Improving Team performance

Two Confidence Killers That Sabotage Peak Performance

Patrick Cohn asked:

There are two bad habits that many athletes today engage in – and they do it without even thinking about it. The habits I’m talking about are *not* drinking or smoking.

The two bad habits I am talking about, which kill confidence are:

1. Setting unrealistic expectations

2. Engaging in self-doubt

I talk about both of these concepts a great deal in my work, as expectation and doubt will cripple even a healthy level of self-confidence. Here is my conclusion after working with thousands of athletes from many sports:

Strict expectations will undermine and suck the life out of confidence! First, they set you up for a win/lose proposition. You either achieve or fail to achieve your expectations, which is not a good scenario for achieving success.

Second, if you don’t achieve your own expectations, it’s easy to question your ability that day, either during or after your performance. Essentially, you set yourself up for failure before you even take the field or court.

Here is a typical example: One of my golf students started each round with an unrealistic expectation to hit the ball perfectly every shot. When he hit his first bad or even marginal shot, he would start to analyze his swing mechanics and lose confidence in his ability to shoot a good score.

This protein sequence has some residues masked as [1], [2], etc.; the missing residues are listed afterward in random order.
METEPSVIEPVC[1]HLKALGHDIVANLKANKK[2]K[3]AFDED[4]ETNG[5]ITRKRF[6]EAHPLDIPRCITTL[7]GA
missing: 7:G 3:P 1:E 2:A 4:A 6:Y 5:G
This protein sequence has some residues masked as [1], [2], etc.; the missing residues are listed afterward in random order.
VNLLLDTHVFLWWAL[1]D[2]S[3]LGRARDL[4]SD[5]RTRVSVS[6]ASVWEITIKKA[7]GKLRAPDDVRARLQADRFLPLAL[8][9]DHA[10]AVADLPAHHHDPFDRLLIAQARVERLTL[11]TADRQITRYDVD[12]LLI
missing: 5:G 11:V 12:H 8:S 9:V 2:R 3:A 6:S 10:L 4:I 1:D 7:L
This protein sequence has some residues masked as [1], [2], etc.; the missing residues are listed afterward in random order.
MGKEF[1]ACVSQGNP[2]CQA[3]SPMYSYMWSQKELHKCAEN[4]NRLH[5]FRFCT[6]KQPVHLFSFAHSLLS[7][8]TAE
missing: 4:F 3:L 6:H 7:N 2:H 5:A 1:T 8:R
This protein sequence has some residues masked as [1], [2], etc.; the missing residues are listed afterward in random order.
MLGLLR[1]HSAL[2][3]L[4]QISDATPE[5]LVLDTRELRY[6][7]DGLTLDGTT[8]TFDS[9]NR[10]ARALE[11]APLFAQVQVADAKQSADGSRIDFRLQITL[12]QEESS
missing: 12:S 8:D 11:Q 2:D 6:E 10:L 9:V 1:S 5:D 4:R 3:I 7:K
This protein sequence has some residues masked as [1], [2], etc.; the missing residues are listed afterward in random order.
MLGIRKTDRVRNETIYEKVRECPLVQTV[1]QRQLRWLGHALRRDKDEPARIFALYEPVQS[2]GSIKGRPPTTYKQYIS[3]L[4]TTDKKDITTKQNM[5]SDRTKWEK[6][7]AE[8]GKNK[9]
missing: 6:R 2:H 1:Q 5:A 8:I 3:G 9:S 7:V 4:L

Self-doubt is the number *one* killer of confidence. Pessimistic or perfectionistic athletes tend to have habitual doubt, which if left to run wild can be a distraction, at the least, and cut off any confident-related thoughts.

Some athletes even start doubting before they get in the game or begin the competition. “How can we win today against this team?“ However, most athletes struggle with doubt after making a mistake or performing poorly in competition.

When you let doubt run rampant and unchecked, it undermines confidence. The goal every day should be to overcome the negative influence of doubt by turning it into statements of confidence.

I teach athletes to learn how to fight the doubt and take back control of their own self-confidence! That is why it’s called *self*confidence.

Confidence does not happen by chance or luck. Confidence comes

from achieving success and thinking in ways that will give the best

chance for success to happen.


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